• #9



                  • #10


                    I'm clear on the setup - sounds like a simple and solid way to start learning the TIG process. As a rationale I'll say that I could use it on the fenders. I had palnned to be brazing them but by the sound of it I can shoot for TIGing.

                    As for the subject of rods. I did run the 6011, 6013 and 7018 on my AC machine to play around. I just tried to run some beads on a piece of angle. 6011 was messy (spit a lot) and I did not count it as something I'd use. The 6013 and 7018 were nicer looking and nicer to use - liked the 7018 that I opened about 5 minutes after I used it the best.

                    How much of a problem will the way this rod takes on water pose. I will take Hawk's advice regarding the Silica, but is there a way that I can tell if my rods have been ruined and are do for the trash - will they just run poorly. This ? in case I get delayed and have to put my project on hold. Ideally we'll finish in 2 weeks.

                    Maybe I could find a place to cook them for me if I had to. I suppose at the price of what rod I will need to build this trailer that could prove a waste of time. I do hate to waste though.



                    • #11
                      The rod dampness should be of no concern on this project. Just keep them in a tightly closed container. They won't degradate for several months unless you store them out in the open. The moister they are the more spatter you will get and you may have to vary your heat setting toward the high side of the burning range and run the rod a little faster. As for drying them out-2 cheap options. Use an old molded plastic cooler(NOT Styrofoam) and cut a hole to install a regular light bulb socket. Fill gaps around the hole and socket insert with high heat perm-a-gasket or filler epoxy. Scew in a small heat lamp or just a plain 60 watt bulb. Store your rods loose in this homemade oven. The bulb will put out enough heat to create air circulation thus ridding the enclosure of moisture. You can also place the rods on a pan and bake them in the kitchen oven for a couple of hours at 200-250 degrees. I have placed several pounds of rod on a baking pan and directed a couple of IR heat lamps on it from a foot away overnight. All these methods will work. I think you'll be just fine storing them in a rod tube with or without the silica gel. IF THEY HAVE BEGUN TO RUIN YOU WILL SEE THE FLUX TURNING POWDERY AND TYPICALLY HAVE CORROSION ON THE ROD ITSELF WHERE THERE IS NO FLUX AT THE END FOR INSERTING INTO ELECTRODE HOLDER.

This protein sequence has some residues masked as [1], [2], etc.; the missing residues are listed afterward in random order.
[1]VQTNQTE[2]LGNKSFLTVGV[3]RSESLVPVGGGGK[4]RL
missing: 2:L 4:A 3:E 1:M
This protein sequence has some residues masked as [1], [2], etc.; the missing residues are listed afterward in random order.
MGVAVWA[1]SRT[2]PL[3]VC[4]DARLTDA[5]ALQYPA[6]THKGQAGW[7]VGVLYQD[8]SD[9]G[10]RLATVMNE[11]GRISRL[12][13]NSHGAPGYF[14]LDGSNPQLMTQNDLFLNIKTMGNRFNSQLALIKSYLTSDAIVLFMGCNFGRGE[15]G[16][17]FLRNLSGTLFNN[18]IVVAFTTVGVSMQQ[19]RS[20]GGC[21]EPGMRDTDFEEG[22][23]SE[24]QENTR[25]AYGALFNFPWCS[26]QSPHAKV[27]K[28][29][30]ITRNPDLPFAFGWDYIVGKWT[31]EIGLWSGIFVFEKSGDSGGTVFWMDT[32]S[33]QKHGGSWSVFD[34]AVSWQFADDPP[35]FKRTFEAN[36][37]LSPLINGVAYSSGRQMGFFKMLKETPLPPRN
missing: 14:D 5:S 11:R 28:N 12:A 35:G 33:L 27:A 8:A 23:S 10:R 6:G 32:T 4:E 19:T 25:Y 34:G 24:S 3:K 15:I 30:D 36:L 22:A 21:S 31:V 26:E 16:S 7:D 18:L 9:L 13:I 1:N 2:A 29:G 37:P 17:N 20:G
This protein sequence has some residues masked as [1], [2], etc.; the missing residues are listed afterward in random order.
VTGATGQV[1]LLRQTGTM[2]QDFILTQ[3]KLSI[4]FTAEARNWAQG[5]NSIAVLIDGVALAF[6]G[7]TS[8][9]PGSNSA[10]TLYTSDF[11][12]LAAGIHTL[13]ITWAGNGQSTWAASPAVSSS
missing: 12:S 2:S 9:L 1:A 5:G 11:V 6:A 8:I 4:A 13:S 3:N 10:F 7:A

• #12
                        dry rods

                        welcome, hawks right about the cooler deal it workes good and in southwest florida it only takes about 24 hours to screw up 10lbs of rod. i have a old cooler and bought one of the Golden rod dryers like i have in my gun vault their only 25 dollars and don't use any noticable electricity. pistol8


                        • #13
                          I had not thought about about a dry rod, but that is a great idea and will not spin the electric meter nearly so fast as the heat lamp. I think I'll make 2 aluminum boxes and and set one inside the other with a 2" clearance all the way around the two enclosures for air space insulation. Too much time on my hands this week?


                          • #14
                            Got the Thunderbolt

                            I picked up my machine yesterday. I immediately had it all apart to add longer/heavier cables. I also upgradedthe ground clamp. I played around on some scrap last night and can already see that it is much smoother.

                            Hopefully in a few weeks I can send in some pics.

                            Thanks again all.


                            • #15
                              I would of personally spent my money on a Dialarc or even a Blue Star 6000....2 Grand is just way too much for such a small welder like that little Tig,and anyways you can't do much productive work with the little tig